POLAR2018, Remote Sensing of Cryosphere, Abstracts due Nov 1
Dear Cryolist Colleagues,
We invite you to submit an abstract to a session on Remote Sensing of the Cryosphere at the upcoming Scientific Committee on Antarctic Research (SCAR) and International Arctic Science Committee (IASC) joint meeting POLAR2018, 19-23 June 2018, in Davos, Switzerland.
Session description: Our understanding of the rate and physical processes controlling change in Earth’s ice covered regions has been revolutionized in the last 2 decades by remotely sensed observations. Earth Observation satellites have improved the spatial and temporal sampling of cryospheric regions, and historical datasets now provide an invaluable long term record of change. New satellite missions (e.g. SMOS, Sentinel, CryoSat, TerraSAR-X, WorldView, GRACE, Cosmo-SkyMed) have employed innovative sensors, imaging modes, and high latitude orbits to measure the cryosphere. It is increasingly clear that improvements in our ability to exploit satellite measurements of the cryosphere will only be achieved through coordinated progress in the measurement of surface state variables, enhanced modeling capabilities coupled with the development of new remote sensing concepts. Some of these new developments have included the use of new satellite platforms and methods to improve geospatial measurements, e.g., remotely sensed data for snow monitoring, glaciological and mass balance studies, ice sheet flow and geodynamics over short temporal scales, understanding the marine cryosphere and interactions with the ocean and atmosphere. This session aims to highlight recent scientific results in all aspects of remote sensing of the cryosphere, over land and sea ice. Presentations should address interpretation of cryospheric data from satellite, airborne or in situ instruments.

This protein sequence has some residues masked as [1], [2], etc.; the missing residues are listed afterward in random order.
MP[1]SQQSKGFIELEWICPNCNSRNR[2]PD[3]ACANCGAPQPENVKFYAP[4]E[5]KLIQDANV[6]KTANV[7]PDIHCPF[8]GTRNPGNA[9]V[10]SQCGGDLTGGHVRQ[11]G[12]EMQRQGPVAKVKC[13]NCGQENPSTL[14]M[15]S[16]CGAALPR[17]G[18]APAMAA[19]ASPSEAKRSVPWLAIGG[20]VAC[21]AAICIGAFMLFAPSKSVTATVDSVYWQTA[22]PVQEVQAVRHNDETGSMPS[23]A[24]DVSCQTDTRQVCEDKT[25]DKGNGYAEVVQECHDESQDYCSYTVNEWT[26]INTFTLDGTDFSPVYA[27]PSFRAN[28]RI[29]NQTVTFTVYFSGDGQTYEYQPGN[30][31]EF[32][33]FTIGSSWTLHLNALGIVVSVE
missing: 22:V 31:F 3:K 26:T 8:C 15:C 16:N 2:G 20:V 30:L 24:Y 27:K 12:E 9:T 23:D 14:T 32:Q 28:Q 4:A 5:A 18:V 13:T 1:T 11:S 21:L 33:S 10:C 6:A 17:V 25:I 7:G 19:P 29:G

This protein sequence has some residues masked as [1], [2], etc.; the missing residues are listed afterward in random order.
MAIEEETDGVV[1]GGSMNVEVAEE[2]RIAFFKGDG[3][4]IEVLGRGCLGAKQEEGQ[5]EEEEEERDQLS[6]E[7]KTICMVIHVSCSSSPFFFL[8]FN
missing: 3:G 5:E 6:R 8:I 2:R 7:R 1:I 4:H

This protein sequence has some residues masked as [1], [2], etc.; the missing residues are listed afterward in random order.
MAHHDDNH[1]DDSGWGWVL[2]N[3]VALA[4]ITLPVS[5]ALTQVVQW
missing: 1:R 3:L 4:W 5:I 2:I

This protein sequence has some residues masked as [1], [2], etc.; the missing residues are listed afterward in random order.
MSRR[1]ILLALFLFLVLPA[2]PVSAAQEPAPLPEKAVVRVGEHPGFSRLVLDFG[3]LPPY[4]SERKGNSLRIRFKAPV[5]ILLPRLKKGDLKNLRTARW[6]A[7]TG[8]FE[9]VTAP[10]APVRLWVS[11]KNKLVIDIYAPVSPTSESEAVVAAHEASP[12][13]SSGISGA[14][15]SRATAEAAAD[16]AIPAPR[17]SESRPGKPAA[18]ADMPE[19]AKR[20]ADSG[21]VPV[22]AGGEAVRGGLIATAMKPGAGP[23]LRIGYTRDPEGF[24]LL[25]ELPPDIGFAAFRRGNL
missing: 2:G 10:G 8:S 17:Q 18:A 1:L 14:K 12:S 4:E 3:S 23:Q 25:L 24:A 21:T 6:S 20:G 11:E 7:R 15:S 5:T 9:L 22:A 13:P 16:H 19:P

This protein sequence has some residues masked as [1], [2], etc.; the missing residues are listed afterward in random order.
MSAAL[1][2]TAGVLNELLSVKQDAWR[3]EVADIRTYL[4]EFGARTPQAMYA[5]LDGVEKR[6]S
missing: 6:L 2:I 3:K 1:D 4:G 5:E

Conveners: Alexandre Langlois, Chris Derksen, Anna Hogg, Kimberly Casey
1 November 2017 Abstract submission deadline, Early-bird registration opens
31 January 2018 Acceptance notification with oral/poster information
We look forward to seeing you in Davos in June 2018!
Kimberly Casey, PhD
Land Remote Sensing Program, U.S. Geological Survey Headquarters
Cryospheric Sciences Lab, NASA Goddard Space Flight Center